It’s good the Chronicle is taking on climate chance and sea-level rise. It’s good that Carolyn Lochhead is writing about the reality that storms like Hurricane Sandy are part of our future and that all types of coastal development are now at risk. It’s scary:
Naval bases, power plants, ports, highways – trillions of dollars of investment – sit on U.S. coasts because it once made sense to put them there. As people flocked to the shores, tiny beach towns became cities. Congress is hardly maintaining roads and bridges; its appetite for giant new sea walls around New York Harbor has yet to be tested. “You may be able to have the government rebuild New Orleans, and maybe you could have the government rebuild from Sandy,” said John Englander, author of “High Tide on Main Street,” a book on how rising seas will affect the coasts. “But as sea level rises and reclaims shoreline all around the United States and all over the world, governments can’t afford to reimburse that. It’s not just Miami, it’s Charleston, it’s downtown Seattle, it’s Sacramento, it’s every coastal city and city on rivers.”
Oh yes — and it’s San Francisco, where sea-level rise doesn’t seem to be an issue in the city’s plan for massive real-estate development on the waterfront.
The Chron has a map of what the Bay Area might look like after a two-foot increase in sea levels and a six-foot increase. It looks like this.
Of course, it might be okay because we can build super-tech levee that will create artificial waterfalls and protect us all from living on islands.
(You could argue that climate change isn’t about new technology, but that would be no fun — and would require actual political leadership.)
Anyway, here’s the problem with the Chron’s map: It makes San Francisco look just fine. The entire city is in white, safe from that pesky inundation that will ruin lesser parts of the bay.
Thing is, the Bay Conservation and Development Commission has spent a ton of time on sea-level rise, and has its own map, that’s a bit more accurate, or at least more detailed — and that shows some major-league problems for this city.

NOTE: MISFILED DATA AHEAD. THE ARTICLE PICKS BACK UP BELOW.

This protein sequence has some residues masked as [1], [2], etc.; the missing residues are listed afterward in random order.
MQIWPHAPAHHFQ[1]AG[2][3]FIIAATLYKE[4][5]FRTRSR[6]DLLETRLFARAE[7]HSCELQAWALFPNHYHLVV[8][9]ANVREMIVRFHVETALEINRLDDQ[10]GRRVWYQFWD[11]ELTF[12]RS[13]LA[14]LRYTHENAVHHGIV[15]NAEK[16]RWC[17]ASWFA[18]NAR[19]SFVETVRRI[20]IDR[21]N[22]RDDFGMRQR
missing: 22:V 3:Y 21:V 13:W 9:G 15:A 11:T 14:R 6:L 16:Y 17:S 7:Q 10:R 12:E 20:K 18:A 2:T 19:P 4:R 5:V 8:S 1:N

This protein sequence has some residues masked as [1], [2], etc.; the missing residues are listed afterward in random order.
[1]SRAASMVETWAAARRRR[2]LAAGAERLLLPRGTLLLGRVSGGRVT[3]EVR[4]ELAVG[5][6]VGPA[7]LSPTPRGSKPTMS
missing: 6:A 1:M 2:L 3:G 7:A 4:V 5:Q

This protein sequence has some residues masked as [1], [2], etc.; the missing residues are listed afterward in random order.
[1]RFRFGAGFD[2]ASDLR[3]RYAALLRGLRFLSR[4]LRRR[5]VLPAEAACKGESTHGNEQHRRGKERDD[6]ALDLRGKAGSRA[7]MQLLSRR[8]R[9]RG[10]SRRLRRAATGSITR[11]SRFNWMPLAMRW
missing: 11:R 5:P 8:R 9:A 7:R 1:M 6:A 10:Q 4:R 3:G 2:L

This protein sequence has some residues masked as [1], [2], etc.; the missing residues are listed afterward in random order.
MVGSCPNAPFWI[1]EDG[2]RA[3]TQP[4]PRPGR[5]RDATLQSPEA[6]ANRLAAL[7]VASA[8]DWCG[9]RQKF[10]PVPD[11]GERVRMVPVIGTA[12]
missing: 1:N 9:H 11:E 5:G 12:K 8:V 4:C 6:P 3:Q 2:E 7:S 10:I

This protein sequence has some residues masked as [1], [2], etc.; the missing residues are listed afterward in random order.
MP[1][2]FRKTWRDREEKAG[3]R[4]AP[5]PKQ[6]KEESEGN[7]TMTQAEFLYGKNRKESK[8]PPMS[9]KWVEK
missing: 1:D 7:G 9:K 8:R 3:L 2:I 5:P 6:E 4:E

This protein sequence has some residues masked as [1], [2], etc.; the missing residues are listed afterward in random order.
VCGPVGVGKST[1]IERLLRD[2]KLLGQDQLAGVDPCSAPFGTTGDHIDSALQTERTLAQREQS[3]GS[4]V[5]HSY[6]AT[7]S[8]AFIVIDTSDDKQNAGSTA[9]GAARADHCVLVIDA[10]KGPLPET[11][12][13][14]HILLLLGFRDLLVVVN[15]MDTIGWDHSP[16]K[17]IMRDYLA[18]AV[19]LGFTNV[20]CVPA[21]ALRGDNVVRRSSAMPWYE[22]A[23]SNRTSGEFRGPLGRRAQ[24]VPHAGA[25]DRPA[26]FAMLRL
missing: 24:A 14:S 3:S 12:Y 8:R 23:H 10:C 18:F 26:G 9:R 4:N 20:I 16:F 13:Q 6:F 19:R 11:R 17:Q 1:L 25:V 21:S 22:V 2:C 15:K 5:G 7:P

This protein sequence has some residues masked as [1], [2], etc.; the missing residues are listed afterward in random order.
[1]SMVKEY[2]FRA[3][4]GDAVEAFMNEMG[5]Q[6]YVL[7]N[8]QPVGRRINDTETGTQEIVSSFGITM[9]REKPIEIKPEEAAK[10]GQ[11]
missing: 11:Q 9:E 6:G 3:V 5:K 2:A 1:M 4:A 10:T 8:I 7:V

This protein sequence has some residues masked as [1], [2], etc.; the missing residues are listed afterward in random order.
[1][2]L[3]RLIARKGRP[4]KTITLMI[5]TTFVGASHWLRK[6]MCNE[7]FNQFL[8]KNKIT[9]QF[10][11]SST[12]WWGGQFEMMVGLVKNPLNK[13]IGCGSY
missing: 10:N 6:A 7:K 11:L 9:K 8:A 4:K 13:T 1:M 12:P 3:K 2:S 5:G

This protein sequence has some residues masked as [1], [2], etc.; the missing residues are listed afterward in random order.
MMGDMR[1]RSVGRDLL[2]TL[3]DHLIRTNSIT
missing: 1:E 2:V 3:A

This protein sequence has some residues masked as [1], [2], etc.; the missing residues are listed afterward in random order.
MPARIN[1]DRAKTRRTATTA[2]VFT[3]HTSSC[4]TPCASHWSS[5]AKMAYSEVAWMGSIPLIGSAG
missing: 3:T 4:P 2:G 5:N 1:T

Check out the areas in blue: It’s most of the northen and eastern waterfront. That includes not only Mission Bay, where the city is pinning its hopes for a biotech boom, but also the site of the Warriors Arena, 8 Washington, and 75 Howard. In other words, the plan to make the waterfront into a heavily developed entertainment and residential neighborhood isn’t going to work for very long — unless everyone gives up his or her car and buys a boat. Or unless we, the taxpayers of San Francisco, spend billions protecting all this development that doesn’t make sense in the first place.
Oh, Treasure Island’s going to be a much smaller island, too.
It’s entirely possible — and likely — that state, federal, and local tax money will go to protect some essential, vulnerable coastal areas. It makes no sense to try to move both the San Francisco and Oakland airports; we’re going to build barriers to protect them. But how are we going to protect an arena that’s built out over the water when the water starts to lap up to the doors? Who’s paying for that?
The Chron has done a good job asking the questions at the national level — but, just as we so often see with economic inequality and tax policy, nobody wants to bring the message home.